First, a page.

Readers: Parents not experienced enough to run failing schools


Not everyone’s an expert

Why is it that so many people mistakenly think that because they spent their youth sitting in school, they are experts on the subject? No other profession has to deal with this misconception. A rising number of these ‘experts’ then think that they can become teachers (home schooling). Now, some Floridians want to become the board of education! I believe members of school boards should have credentials and past experience that will help them make educated decisions to improve their school district. Preferably some of the board members should have been educators who worked in that district. Who better to make academic decisions than those who worked in that school district?” —Janet Umbel

Many board members are parents

“Parents who have kids in failing schools have a huge investment to help schools turn around. However, parents taking over school boards in the flux of wanting change and improvement may not be the best response. In fact, many school board members who are on these school boards are parents. … What if we join hands collectively, administration, teachers, parents, students, community, and other stakeholders, and promise to help our kids with a ‘Big Idea’ that is innovative and far reaching? One proposal I suggest is to quit glossing over the instructional negligence of ‘how’ we address the social-emotional needs of students. … As a parent, let’s join hands with all concerned people who want the ‘engine of innovation’ that drives instruction. While individually we make a difference, collectively we can move generations forward. What if?” —Louise Eggert-Nevins, Ed.D.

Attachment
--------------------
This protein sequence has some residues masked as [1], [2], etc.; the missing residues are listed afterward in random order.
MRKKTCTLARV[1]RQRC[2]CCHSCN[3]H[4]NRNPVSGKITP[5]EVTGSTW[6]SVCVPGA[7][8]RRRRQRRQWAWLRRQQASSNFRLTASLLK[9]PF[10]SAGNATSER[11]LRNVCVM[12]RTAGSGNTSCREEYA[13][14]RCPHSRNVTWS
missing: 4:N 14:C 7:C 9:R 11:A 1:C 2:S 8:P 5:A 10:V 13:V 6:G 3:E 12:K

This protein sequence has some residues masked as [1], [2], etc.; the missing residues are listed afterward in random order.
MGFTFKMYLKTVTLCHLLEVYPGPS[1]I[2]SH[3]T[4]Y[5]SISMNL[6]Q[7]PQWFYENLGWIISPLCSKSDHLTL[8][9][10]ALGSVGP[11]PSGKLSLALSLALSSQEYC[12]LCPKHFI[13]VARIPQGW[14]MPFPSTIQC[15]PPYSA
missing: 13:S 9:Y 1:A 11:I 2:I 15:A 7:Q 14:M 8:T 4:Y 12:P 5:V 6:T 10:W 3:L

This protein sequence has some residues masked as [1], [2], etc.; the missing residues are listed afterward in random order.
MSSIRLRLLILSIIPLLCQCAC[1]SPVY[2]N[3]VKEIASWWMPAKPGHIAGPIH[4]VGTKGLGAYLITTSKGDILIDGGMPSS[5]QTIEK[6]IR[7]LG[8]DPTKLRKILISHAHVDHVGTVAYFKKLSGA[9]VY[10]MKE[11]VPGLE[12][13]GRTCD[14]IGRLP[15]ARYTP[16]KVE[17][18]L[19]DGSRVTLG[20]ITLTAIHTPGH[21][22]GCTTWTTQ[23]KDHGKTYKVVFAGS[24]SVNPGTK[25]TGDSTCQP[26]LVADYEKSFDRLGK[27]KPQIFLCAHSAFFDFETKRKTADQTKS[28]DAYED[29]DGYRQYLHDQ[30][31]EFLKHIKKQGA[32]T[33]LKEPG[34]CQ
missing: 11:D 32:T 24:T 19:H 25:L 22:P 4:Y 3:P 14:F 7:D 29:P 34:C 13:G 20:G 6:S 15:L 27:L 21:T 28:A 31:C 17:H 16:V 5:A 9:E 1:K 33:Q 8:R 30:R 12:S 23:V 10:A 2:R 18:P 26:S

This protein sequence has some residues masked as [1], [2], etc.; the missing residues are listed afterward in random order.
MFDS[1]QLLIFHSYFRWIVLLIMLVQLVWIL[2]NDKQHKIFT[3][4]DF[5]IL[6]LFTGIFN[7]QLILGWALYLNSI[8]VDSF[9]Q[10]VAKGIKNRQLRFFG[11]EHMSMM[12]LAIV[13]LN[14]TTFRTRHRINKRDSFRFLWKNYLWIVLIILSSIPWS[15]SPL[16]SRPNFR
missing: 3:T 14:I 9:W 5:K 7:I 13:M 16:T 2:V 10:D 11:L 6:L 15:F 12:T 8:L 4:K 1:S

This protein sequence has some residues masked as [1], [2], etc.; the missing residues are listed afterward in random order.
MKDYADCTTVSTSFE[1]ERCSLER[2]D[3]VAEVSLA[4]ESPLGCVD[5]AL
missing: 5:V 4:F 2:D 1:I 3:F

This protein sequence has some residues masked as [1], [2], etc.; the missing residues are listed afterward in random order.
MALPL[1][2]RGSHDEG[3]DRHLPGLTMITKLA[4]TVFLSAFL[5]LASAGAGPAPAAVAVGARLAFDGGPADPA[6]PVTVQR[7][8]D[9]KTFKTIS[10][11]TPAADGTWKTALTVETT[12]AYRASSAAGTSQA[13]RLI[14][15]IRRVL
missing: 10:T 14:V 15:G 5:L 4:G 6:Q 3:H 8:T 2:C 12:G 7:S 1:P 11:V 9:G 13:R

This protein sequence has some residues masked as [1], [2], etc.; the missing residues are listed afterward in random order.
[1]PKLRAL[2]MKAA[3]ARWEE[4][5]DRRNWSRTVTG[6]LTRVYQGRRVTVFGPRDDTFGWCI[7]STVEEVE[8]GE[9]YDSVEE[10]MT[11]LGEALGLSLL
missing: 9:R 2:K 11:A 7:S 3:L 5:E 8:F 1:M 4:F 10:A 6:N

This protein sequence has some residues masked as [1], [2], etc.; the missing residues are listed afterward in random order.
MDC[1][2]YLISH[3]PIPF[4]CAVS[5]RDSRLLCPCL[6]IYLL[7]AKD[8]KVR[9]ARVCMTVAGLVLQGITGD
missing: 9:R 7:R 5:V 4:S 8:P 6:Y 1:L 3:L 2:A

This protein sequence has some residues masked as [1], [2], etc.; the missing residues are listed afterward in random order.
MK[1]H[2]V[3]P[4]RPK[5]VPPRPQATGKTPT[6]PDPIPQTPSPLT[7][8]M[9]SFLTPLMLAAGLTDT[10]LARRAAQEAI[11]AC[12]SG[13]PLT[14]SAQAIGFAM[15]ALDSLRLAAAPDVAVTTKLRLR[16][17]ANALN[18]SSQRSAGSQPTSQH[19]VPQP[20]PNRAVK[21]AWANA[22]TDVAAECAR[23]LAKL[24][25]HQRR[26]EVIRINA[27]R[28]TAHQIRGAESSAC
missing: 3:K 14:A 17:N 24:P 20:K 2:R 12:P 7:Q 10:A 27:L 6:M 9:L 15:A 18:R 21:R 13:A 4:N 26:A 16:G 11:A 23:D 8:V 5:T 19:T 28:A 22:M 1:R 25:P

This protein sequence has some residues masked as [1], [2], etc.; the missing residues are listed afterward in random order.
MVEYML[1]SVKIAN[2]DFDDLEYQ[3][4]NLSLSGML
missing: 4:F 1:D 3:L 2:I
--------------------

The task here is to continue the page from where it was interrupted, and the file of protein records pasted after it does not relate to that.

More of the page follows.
The country has enough inexperienced people running education

“Being a retired school teacher/administrator and reflecting back, observing the present, and projecting to the future, parents taking over the school board is not a great, good, or even workable solution. We have enough ‘experts’ who tell us how to run the schools, and the majority of these people have never been in a classroom except to visit. Stop the mandatory testing, create a school environment that is fun, exciting, and relevant to what the students need to be a contributing member of society. In education you get some ‘bad eggs’ just as you do in any business or industry. However, most of the teachers just want to be able to teach their students, see their students learn and achieve; but they are handicapped due to the enormous amount of requirements placed on them. Do I want the parents leading my school? No! I want a team of good educators who are interested in the welfare of each child. Can this happen? Yes! Will it work? Certainly, our parents and grandparents who went to 1-room school gained the basic knowledge and were quite successful. Teach more, test less, watch success.” —J.B. Holcomb, retired educator of 34 years

Meris Stansbury

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